Report confirms EPA's Clean Water Act 'overreach'

Senate committee report highlights case studies of how EPA and Corps implement authority.

Jacqui Fatka, Policy editor

September 20, 2016

5 Min Read
Report confirms EPA's Clean Water Act 'overreach'

Case studies in a new report released by the Senate Environment & Public Works (EPW) Committee show that the Administration is already asserting federal control over land and water based on the concepts it is trying to codify in the waters of the U.S. (WOTUS) rule, even though the courts have put that rule on hold.

Although the new regulation is currently stayed pending the outcome of litigation challenging the rule, the report notes that these case studies demonstrate that “assurances given by the Environmental Protection Agency and the Army Corps of Engineers regarding the scope of the WOTUS rule and its exemptions to the positions taken by these agencies in jurisdictional determinations and in litigation are factually false.”

U.S. Sen. Jim Inhofe (R., Okla.), chairman of the Senate EPW Committee, released an EPW Majority Committee report titled “From Preventing Pollution of Navigable & Interstate Waters to Regulating Farm Fields, Puddles & Dry Land: A Senate Report on the Expansion of Jurisdiction Claimed by the Army Corps of Engineers & the U.S. Environmental Protection Agency under the Clean Water Act.” The report releases findings from the majority staff’s investigation into how EPA and the Corps are interpreting and implementing their authority under the Clean Water Act.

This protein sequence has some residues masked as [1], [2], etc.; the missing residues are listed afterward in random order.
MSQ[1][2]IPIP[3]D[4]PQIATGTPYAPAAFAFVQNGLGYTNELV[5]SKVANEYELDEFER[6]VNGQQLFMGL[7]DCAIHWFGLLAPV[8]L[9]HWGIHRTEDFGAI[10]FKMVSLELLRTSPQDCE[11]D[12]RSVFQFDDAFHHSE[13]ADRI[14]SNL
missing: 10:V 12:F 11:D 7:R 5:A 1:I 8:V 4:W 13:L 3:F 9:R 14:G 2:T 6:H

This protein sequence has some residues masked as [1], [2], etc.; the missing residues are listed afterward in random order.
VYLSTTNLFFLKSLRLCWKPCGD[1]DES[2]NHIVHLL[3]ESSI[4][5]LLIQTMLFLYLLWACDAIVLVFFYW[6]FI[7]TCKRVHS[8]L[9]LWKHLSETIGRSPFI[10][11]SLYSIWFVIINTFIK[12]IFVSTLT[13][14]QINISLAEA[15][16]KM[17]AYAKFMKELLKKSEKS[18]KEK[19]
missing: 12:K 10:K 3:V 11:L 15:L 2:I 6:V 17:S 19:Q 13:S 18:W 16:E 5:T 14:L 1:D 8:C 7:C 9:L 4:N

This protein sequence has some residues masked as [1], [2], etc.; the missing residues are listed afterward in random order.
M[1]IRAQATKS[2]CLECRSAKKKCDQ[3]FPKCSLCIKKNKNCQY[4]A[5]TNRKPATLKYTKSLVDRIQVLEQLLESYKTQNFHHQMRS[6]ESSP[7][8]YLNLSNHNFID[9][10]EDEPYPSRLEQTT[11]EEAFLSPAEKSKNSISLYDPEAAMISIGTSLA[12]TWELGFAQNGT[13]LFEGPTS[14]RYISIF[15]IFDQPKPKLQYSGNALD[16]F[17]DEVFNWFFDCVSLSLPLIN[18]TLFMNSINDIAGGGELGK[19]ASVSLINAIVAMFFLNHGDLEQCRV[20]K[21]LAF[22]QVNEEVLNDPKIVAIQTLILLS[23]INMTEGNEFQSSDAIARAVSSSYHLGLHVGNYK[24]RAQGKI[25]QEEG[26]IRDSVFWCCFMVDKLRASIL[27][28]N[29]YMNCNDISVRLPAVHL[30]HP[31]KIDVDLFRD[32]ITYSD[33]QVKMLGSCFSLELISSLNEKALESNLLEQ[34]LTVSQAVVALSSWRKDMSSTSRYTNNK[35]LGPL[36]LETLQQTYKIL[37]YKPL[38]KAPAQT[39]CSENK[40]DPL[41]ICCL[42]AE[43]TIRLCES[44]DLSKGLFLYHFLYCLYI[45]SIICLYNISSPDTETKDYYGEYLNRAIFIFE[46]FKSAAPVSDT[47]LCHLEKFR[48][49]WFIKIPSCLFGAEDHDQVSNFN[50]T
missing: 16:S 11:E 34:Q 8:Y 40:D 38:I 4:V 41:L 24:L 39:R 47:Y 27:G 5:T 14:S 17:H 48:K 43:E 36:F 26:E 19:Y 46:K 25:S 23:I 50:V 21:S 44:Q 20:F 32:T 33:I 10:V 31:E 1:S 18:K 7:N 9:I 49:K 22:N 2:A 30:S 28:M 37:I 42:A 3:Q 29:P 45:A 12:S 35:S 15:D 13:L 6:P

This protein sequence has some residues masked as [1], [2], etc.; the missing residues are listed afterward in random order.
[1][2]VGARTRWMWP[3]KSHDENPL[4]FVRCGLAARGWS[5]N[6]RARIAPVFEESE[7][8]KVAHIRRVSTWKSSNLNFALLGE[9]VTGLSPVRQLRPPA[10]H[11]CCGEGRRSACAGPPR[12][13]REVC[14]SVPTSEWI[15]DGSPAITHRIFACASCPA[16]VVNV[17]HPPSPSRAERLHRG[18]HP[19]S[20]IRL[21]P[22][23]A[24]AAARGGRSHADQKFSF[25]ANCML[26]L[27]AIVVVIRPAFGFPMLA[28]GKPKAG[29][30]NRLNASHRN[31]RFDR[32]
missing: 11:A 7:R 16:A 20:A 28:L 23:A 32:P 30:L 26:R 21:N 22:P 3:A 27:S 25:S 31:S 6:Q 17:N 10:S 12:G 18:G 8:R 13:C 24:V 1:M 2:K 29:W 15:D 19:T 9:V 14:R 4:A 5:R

Landowners will not be able to rely on current statutory exemptions or the new regulatory exemptions because the agencies have narrowed the exemptions in practice and simply regulate under another name. For example, the report highlights instances where, if activity takes place on land that is wet:

  • Plowing to shallow depths is not exempt when the Corps calls the soil between furrows “mini mountain ranges,” “uplands” or “dry land”;

  • Disking is regulated, even though it is a type of plowing;

  • Changing from one agricultural commodity constitutes a new use that eliminates the exemption, and

  • Puddles, tire ruts, sheet flow and standing water all can be renamed “disturbed wetlands” and regulated.

EPA Administrator Gina McCarthy has claimed, “We will protect clean water without getting in the way of farming and ranching. Normal agriculture practices like plowing, planting and harvesting a field have always been exempt from Clean Water Act regulation; this rule won’t change that at all.”

The report notes that, as discussed in the case studies, “EPA, the Corps and the Department of Justice currently take the position that plowing, disking and changing crops all are regulated. Undoubtedly, attempts to regulate these agricultural practices will increase under the WOTUS rule as more land falls under federal control.”

For cattle producers, the report highlights two cases where EPA took enforcement action against normal farming and ranching activities that are exempt from the Clean Water Act. In one instance, EPA intervened when a California rancher plowed cropland that was previously used for cattle grazing. In that matter, EPA noted that by plowing, the rancher created furrow tops that served as "uplands" and as "small mountain ranges," which disqualified the plowing from the agricultural exemption. In the second instance, a rancher who created a stock pond was informed that the pond was too "aesthetic" and, therefore, fell outside the stock pond exemption.